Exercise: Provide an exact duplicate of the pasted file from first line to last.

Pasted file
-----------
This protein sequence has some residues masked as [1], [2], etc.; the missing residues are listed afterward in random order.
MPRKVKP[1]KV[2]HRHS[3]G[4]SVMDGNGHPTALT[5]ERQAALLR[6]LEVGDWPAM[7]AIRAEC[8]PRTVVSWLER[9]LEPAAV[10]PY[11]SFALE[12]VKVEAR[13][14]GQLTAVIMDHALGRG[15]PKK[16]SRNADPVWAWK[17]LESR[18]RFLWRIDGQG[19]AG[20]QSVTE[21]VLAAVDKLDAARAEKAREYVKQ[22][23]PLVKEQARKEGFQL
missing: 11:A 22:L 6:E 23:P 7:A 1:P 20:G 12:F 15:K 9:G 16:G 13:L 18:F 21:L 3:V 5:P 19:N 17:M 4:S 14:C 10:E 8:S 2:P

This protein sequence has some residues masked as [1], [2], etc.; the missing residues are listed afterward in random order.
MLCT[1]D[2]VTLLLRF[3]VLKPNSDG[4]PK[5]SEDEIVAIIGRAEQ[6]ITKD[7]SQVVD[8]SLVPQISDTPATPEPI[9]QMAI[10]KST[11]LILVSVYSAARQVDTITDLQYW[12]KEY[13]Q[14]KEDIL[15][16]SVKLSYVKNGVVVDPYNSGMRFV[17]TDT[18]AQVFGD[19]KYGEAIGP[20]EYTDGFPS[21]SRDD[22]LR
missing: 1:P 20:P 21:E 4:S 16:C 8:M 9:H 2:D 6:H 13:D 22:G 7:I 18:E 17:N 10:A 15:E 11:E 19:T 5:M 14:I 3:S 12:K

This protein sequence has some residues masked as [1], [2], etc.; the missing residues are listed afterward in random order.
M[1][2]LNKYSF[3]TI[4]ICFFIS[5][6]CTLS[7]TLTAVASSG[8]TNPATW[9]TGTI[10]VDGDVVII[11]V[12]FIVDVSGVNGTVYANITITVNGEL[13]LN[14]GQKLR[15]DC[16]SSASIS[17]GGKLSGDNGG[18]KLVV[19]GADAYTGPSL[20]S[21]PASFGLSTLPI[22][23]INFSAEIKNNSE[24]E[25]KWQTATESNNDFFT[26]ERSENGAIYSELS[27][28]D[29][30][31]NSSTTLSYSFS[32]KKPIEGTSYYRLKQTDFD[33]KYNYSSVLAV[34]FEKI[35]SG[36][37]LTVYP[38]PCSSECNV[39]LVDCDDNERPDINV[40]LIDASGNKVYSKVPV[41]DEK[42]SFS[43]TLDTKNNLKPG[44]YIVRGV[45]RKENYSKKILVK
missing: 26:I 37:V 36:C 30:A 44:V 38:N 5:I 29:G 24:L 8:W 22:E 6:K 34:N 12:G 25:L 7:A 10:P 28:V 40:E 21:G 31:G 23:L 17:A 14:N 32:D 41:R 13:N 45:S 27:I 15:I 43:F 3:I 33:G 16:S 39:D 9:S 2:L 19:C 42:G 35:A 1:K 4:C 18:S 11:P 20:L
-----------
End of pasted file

This protein sequence has some residues masked as [1], [2], etc.; the missing residues are listed afterward in random order.
MPRKVKP[1]KV[2]HRHS[3]G[4]SVMDGNGHPTALT[5]ERQAALLR[6]LEVGDWPAM[7]AIRAEC[8]PRTVVSWLER[9]LEPAAV[10]PY[11]SFALE[12]VKVEAR[13][14]GQLTAVIMDHALGRG[15]PKK[16]SRNADPVWAWK[17]LESR[18]RFLWRIDGQG[19]AG[20]QSVTE[21]VLAAVDKLDAARAEKAREYVKQ[22][23]PLVKEQARKEGFQL
missing: 11:A 22:L 6:E 23:P 7:A 1:P 20:G 12:F 15:K 9:G 16:G 13:L 18:F 21:L 3:V 5:P 19:N 17:M 4:S 14:C 10:E 8:S 2:P

This protein sequence has some residues masked as [1], [2], etc.; the missing residues are listed afterward in random order.
MLCT[1]D[2]VTLLLRF[3]VLKPNSDG[4]PK[5]SEDEIVAIIGRAEQ[6]ITKD[7]SQVVD[8]SLVPQISDTPATPEPI[9]QMAI[10]KST[11]LILVSVYSAARQVDTITDLQYW[12]KEY[13]Q[14]KEDIL[15][16]SVKLSYVKNGVVVDPYNSGMRFV[17]TDT[18]AQVFGD[19]KYGEAIGP[20]EYTDGFPS[21]SRDD[22]LR
missing: 1:P 20:P 21:E 4:S 16:C 8:M 9:H 2:D 6:H 13:D 22:G 7:I 18:E 17:N 10:A 15:E 11:E 19:T 5:M 14:I 3:S 12:K

This protein sequence has some residues masked as [1], [2], etc.; the missing residues are listed afterward in random order.
M[1][2]LNKYSF[3]TI[4]ICFFIS[5][6]CTLS[7]TLTAVASSG[8]TNPATW[9]TGTI[10]VDGDVVII[11]V[12]FIVDVSGVNGTVYANITITVNGEL[13]LN[14]GQKLR[15]DC[16]SSASIS[17]GGKLSGDNGG[18]KLVV[19]GADAYTGPSL[20]S[21]PASFGLSTLPI[22][23]INFSAEIKNNSE[24]E[25]KWQTATESNNDFFT[26]ERSENGAIYSELS[27][28]D[29][30][31]NSSTTLSYSFS[32]KKPIEGTSYYRLKQTDFD[33]KYNYSSVLAV[34]FEKI[35]SG[36][37]LTVYP[38]PCSSECNV[39]LVDCDDNERPDINV[40]LIDASGNKVYSKVPV[41]DEK[42]SFS[43]TLDTKNNLKPG[44]YIVRGV[45]RKENYSKKILVK
missing: 26:I 37:V 36:C 30:A 44:V 38:N 5:I 29:G 24:L 8:W 22:E 6:K 34:N 12:G 25:L 7:A 10:P 28:V 40:E 21:G 31:G 23:L 17:A 14:N 32:D 41:R 13:N 45:S 27:I 15:I 43:F 3:I 33:G 16:S 39:D 9:S 2:L 19:C 42:G 35:A 1:K 4:C 18:S 11:P 20:L